The public finance deficit is set at 5.1% for 2022 and will then decrease to 2.7% of GDP in 2025. There is scope for expansionary measures (0.5% of GDP for this year, 0.2% in 2023 and 0.1% in 2024 and 2025). The government will use this space to adopt a number of measures, in particular to limit the impact of rising fuel and energy prices on households and production, to strengthen guarantees for businesses’ access to credit, and to integrate resources to offset the increase in public project costs. Program growth will thus be slightly higher than trend growth, especially in 2022 and 2023 (3.1% and 2.4%), which will have a positive effect on the development of employment. The debt-to-GDP ratio will decrease from 152.6% in 2021 to 147.0% this year, and then gradually fall to 141.4% in 2025. For now, spending to reduce the impact of rising energy prices is covered by the government from cuts in ministry spending (billion

On the basis of the positive results of public finances achieved in 2021, the forecast of net borrowing under unchanged legislation for 2022 is adjusted from 5.6% to 5.1% of GDP. The downward revision is primarily due to higher tax and current revenues, which offset higher estimates for current and capital expenditures. The tax burden calculated according to national accounts criteria is expected to fall from 43.5% in 2021 to 43.1% of GDP in 2022. If taxes and social security contributions are taken into account as expenditure measures, the actual tax burden is actually lower and slightly decreasing from last year’s 41.7% to this year’s 41.2%. As for the next three years, the balance of payments account under unchanged legislation will benefit from a significant reduction in primary current expenditure relative to GDP (from 45% in 2022 to 42% in 2025) as well as interest expenditure (from 3,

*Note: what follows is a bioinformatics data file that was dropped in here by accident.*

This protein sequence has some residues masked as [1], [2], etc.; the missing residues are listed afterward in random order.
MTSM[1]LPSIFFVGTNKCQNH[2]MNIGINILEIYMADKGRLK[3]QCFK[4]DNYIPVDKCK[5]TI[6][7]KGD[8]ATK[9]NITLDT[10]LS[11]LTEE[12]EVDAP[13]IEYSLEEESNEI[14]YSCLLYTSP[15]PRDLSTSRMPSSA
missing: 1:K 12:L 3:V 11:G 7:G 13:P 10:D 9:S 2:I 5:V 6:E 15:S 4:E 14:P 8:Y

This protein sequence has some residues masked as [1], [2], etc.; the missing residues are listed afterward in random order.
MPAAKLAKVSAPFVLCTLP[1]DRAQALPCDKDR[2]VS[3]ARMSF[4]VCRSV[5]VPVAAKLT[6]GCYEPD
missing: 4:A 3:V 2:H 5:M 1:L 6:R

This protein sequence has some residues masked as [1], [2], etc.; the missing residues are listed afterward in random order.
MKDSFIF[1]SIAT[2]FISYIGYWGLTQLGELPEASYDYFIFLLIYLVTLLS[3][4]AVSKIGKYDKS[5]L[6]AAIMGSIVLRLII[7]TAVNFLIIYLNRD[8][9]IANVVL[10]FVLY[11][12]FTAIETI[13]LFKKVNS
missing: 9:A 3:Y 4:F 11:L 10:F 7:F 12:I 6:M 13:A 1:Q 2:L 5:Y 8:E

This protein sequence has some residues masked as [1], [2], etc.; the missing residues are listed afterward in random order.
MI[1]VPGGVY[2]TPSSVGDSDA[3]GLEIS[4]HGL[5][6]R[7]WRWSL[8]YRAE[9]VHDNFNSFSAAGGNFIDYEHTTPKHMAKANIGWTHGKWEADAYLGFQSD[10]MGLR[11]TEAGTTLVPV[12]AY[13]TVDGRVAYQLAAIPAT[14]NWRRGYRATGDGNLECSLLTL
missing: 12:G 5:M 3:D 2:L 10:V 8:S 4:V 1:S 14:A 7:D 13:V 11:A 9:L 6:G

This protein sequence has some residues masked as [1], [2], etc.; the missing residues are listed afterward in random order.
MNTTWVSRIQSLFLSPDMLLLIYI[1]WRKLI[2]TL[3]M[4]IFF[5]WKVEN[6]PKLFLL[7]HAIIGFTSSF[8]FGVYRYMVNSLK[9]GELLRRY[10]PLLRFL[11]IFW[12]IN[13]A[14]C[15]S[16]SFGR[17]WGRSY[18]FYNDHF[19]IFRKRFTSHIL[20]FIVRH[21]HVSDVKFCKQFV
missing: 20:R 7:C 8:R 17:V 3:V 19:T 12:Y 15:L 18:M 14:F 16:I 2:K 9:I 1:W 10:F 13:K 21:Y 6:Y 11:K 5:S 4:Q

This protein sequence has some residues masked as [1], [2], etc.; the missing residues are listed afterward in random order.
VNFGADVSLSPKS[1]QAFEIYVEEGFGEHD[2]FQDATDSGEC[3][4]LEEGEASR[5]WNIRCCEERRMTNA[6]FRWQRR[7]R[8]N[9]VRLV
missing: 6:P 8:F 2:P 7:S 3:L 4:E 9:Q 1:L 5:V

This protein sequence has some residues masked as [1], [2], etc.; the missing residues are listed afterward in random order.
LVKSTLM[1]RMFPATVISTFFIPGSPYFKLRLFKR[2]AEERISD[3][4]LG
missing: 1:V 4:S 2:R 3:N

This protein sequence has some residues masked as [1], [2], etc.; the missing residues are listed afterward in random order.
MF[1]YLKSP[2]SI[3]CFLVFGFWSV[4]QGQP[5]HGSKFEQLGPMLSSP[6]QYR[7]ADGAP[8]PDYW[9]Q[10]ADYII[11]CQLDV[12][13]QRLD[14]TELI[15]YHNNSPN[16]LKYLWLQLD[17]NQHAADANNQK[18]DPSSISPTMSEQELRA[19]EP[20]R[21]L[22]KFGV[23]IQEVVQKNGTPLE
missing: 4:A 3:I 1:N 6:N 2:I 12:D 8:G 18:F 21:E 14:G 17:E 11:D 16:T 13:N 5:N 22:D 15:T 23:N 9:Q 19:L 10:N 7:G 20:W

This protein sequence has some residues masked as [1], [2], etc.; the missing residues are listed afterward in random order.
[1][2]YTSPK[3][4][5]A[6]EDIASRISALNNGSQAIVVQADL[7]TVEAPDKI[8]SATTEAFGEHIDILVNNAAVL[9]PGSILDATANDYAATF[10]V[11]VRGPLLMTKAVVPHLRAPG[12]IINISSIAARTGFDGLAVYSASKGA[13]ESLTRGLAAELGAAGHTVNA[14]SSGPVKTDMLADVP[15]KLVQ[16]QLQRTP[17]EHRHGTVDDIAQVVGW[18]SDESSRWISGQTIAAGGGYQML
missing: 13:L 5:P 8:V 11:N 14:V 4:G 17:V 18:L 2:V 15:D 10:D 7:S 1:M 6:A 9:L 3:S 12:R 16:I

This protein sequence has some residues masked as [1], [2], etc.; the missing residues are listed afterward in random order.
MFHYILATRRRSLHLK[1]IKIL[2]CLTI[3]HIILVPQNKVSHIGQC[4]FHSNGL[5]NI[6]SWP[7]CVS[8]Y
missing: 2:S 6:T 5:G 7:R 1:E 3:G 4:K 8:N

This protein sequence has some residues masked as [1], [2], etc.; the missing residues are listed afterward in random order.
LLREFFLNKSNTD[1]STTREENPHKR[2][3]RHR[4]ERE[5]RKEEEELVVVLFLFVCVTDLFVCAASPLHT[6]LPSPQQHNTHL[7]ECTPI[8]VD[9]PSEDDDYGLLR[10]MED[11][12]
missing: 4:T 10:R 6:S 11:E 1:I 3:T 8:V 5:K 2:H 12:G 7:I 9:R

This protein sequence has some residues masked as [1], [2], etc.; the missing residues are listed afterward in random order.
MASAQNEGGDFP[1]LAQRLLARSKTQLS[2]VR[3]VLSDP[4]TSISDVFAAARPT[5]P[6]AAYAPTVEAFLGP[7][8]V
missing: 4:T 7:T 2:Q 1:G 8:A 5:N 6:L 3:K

Banking system

Italian banking has undergone consolidation and mergers of banks with the participation of foreign investors who contributed to the increase of capital and the introduction of new technologies and products. Italy is present in the world with more than 80 banking entities and over 40 foreign banks are represented in Italy. The specifics of the Italian banking sector remain the lower market share of large banks and the existence of many smaller banking institutions. In Italy, the 5 largest banks control only 36% of the financial market. Only a small number of foreign banks hold a majority stake in Italian banks. Within the EU, this share is lower only in Germany, where it reaches 29%. Currently, on Italian territory, 79% of bank deposits are managed by Italian banks and 21% of deposits by foreign banking houses.